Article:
Barrister, Sydney Jacobs, provides an overview on what to expect in his upcoming articles on his experiences and insights into the property law sector. He will be speaking at our upcoming Strata Title Update: New Laws, New Regimes, New Cases, where his presentation will focus on owners corporations.
This is my inaugural article on topical issues in property law. The area positively bristles with important issues being decided in new cases all the time, for example:
- In an easement case where I was lead counsel for the plaintiff, Turvey v Crotti  NSWSC 1958 and later on costs  NSSC 399, the issue devolved, in light of an undertaking proffered at hearing by the defendant to not seek to re-erect gates across a private sub divisional road, to this, the following questions were raised. What was the measure of damages for nuisance? Could aggravated damages be awarded where conduct was high handed?
- In NWA Realty Pty Ltd v Christou  NSWSC 1364, where I was counsel for some of the defendants, the issues included whether an offer to sell a property under colour of a right of first refusal in a lease, had been rejected; and if rejected, had been revived.
- There are more and more easement cases coming out the of the Equity Division as to whether rights granted by one neighbour to another, and said to be easements, are valid as easements: e.g. for parking (Stolyar  NSWCA ) , for vineyard (Clos Farming  NSWCA) and for rock anchors (Twelve Walker Str  NSWSC 1807); and also clarifying what the integers for decision are in seeking a statutory easement under Sec 88K of the Conveyancing Act 1919 (NSW) e.g. Gordon v Lever  NSWCA 43;
- Rights of rescission of contracts for the sale of land, pursuant to Sec 66ZL of the Conveyancing Act, where property is purchased “off the plan” and the contractual milestone (usually registration of the plan of sub division) has not occurred by the sunset date. Sec 66ZL was introduced into the Conveyancing Act 1919(NSW) on 24 November 2015 by the Conveyancing Amendment (Sunset Clauses) Act 2015 (NSW) (following hot on the heels of an October 2015 NSWSC case, Wang v Kaymet).There is a fast developing jurisprudence on Sec 66ZL, including Silver Star Fashions Pty Ltd v Dal Broi (No 2)  NSWSC 1697 and Scott v Ennis-Oakes  NSWSC 1257 (loss of bargain damages where 66ZL rights exercised);
- The perennially vexed question as to whether a unit holder in a strata plan is owed an actionable duty of care by the owners corporation of a SP and if so, in respect of what. Sec 61 of the Strata Schemes Management Act in NSW, requires the Owner’s Corporation to i.a. maintain and repair the common property. Sec 62 of the SSMA i.a. obliges the owners corporation to properly maintain common property.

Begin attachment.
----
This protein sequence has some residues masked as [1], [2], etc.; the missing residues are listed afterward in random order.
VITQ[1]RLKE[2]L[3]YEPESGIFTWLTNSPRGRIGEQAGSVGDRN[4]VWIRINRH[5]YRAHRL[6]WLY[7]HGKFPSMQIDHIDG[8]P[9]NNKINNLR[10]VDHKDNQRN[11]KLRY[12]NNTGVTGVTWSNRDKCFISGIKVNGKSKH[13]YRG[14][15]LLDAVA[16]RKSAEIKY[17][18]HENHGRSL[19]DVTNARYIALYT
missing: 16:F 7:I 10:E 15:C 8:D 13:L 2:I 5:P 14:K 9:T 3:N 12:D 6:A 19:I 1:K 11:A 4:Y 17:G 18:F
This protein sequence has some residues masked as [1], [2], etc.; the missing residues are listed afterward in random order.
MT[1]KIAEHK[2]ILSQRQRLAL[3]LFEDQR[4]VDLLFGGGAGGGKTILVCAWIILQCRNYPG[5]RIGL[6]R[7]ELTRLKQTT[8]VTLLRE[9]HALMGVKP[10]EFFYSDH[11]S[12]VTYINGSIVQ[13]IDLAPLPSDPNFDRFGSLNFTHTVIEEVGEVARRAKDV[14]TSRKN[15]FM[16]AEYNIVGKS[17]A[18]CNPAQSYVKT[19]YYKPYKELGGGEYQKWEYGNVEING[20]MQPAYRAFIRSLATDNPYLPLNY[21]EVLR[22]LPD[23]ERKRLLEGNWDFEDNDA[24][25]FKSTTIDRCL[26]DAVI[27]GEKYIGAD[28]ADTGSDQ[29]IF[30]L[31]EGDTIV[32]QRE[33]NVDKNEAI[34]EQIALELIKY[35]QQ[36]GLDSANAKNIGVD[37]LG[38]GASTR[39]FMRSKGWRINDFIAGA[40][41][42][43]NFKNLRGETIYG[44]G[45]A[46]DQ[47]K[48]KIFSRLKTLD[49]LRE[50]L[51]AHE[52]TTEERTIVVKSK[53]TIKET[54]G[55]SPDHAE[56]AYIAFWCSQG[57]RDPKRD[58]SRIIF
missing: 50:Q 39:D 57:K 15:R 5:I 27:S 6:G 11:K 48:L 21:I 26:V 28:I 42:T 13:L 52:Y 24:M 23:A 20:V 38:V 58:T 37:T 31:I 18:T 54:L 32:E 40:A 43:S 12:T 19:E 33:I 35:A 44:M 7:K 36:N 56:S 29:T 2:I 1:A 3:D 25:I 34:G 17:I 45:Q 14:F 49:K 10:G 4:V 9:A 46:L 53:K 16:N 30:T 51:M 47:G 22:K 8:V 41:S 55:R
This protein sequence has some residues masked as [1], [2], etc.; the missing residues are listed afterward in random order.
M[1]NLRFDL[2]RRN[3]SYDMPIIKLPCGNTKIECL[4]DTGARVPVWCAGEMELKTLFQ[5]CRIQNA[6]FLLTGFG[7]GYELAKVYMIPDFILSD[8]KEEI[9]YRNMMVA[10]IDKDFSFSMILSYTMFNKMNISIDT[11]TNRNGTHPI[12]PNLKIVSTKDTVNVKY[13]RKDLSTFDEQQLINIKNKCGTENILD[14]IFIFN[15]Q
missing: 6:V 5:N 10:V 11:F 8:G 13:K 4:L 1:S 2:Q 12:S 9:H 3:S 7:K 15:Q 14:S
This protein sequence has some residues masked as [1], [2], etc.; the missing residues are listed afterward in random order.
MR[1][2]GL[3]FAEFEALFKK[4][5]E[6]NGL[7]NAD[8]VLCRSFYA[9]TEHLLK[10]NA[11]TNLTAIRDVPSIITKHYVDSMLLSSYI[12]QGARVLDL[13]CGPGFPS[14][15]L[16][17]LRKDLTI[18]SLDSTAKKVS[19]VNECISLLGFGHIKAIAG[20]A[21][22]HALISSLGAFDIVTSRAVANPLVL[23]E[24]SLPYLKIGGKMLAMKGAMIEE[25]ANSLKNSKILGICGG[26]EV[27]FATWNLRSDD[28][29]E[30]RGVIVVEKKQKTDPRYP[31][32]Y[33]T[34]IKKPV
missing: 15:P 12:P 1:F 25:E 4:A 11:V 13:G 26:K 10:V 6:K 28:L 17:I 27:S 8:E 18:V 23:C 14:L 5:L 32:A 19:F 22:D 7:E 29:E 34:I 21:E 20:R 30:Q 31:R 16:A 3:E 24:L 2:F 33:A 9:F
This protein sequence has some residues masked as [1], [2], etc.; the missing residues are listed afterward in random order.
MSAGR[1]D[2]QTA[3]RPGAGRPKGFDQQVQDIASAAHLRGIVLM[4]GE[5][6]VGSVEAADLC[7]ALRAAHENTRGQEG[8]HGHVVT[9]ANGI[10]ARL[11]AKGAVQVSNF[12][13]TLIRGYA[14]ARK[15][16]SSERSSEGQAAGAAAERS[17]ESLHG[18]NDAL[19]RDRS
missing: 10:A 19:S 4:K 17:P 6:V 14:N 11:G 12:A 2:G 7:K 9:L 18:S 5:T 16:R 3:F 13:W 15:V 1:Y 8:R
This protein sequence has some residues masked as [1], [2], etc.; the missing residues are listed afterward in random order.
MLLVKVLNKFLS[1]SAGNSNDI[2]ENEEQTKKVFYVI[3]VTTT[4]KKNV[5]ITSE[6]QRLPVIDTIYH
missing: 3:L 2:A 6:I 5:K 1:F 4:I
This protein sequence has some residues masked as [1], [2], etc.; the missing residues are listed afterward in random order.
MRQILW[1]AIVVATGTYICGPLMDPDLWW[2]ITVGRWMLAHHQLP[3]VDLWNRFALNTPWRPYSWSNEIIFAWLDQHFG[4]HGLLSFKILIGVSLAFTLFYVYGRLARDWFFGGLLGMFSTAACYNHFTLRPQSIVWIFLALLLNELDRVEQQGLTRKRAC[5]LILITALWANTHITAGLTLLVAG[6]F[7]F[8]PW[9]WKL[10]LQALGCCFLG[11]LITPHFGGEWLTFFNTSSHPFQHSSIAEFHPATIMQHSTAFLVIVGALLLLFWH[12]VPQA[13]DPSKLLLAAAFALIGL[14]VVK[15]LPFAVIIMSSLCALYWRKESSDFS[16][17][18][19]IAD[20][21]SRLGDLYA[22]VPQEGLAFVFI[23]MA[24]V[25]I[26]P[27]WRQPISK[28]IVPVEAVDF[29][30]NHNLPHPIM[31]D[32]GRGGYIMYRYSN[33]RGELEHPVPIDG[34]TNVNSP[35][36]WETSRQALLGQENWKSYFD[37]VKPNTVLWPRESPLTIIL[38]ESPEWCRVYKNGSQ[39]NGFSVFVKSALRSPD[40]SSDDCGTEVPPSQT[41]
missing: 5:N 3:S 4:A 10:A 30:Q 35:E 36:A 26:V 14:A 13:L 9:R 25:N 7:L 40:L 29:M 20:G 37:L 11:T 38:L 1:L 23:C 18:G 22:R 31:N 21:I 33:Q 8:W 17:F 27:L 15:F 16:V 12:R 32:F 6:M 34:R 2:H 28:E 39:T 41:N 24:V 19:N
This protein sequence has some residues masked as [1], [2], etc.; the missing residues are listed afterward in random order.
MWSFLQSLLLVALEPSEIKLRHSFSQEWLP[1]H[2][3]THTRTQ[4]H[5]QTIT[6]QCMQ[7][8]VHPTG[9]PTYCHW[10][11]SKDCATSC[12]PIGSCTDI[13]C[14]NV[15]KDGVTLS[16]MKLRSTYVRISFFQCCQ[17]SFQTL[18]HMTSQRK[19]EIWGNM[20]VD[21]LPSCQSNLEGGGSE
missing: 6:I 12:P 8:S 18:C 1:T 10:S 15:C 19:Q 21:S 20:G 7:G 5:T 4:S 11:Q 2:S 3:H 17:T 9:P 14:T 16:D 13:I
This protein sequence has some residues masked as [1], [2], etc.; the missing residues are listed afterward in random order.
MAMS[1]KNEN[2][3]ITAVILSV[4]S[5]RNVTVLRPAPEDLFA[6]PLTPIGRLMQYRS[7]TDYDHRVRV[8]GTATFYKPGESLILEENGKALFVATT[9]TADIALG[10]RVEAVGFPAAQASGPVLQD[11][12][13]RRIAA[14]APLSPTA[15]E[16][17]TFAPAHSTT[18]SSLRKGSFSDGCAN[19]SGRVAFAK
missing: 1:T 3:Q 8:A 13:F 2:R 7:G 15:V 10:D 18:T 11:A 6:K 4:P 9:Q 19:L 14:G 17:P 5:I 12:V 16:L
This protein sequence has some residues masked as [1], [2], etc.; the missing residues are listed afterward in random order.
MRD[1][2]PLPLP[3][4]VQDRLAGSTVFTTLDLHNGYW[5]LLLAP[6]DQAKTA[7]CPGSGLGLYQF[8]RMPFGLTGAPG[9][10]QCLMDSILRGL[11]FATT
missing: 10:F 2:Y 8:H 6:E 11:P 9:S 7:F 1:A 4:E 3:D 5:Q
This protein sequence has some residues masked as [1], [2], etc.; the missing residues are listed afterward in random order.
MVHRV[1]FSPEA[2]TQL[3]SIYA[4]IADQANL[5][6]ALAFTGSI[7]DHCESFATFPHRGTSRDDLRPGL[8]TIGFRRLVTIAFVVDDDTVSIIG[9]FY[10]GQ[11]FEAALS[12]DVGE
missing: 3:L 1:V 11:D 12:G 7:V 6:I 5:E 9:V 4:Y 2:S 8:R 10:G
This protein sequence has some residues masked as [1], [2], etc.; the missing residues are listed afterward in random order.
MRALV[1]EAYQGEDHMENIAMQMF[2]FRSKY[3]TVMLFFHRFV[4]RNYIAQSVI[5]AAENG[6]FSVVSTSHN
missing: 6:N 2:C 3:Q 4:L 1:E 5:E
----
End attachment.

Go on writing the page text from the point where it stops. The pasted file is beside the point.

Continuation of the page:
The question grappled with by the cases had been whether Sec 62 conferred a private right of action on a unit holder.Owners Strata Plan 50276 v Thoo  NSWCA followed Ridis v Strata Plan 10308, in holding that the answer to the above question was No. That of course, left open another question: Did the statutory scheme, as a matter of construction of the relevant legislation, and by necessary implication, exclude any common law remedy, say in nuisance?Indicating how experienced legal minds can differ on these questions, the learned judge at first instance in McElwaine’s case (below), answered this question Yes; however, their honours on appeal in McElwaine v The Owners Strata Plan Number 75975  NSWCA 239 answered the same question No. The ratio was that a lot owner has the right to claim damages against an owners corporation in nuisance.See further Kirk, a 2017 ACAT decision dealing with the ACT legislation.The NSW SSMA has been amended, and the relevant sections are now gathered into Sec 106 (i.e. no longer Sec 62). Sec 106 (5) provides as follows :
“An owner of a lot in a strata scheme may recover from the owners corporation, as damages for breach of statutory duty, any reasonably foreseeable loss suffered by the owner as a result of a contravention of this section by the owners corporation.”
However, Sec 106 (6) says that the owner may not bring an action for breach of statutory duty more than 2 years after becoming aware of the loss.
Having reached the end of my allotted space for my inaugural article, all that is left to me, is to say that the above issues will be revisited and fleshed out in future article.
Suggestions as to topics, general feedback and positive criticism is welcomed on email@example.com
With over 20 years’ experience as a barrister, Sydney Jacobs practices in the areas of commercial law and equity, real property and building and construction law. He has acquired experience in the area of easements: he has obtained easements for applicants and otherwise appeared in the cases listed below, has a number of current matters in the NSW Equity Division Real Property List being case -managed to final hearing 2018 and is briefed in certain easement matters being worked up for filing in Court. Prior to being called to the Bar, Sydney was a solicitor in the well -known firms listed below, as a commercial litigator with a construction law focus. Sydney has experience in acting for clients seeking or opposing easements and clients whose rights of way have been impeded by neighbours. You may connect with Sydney via email firstname.lastname@example.org or LinkedIn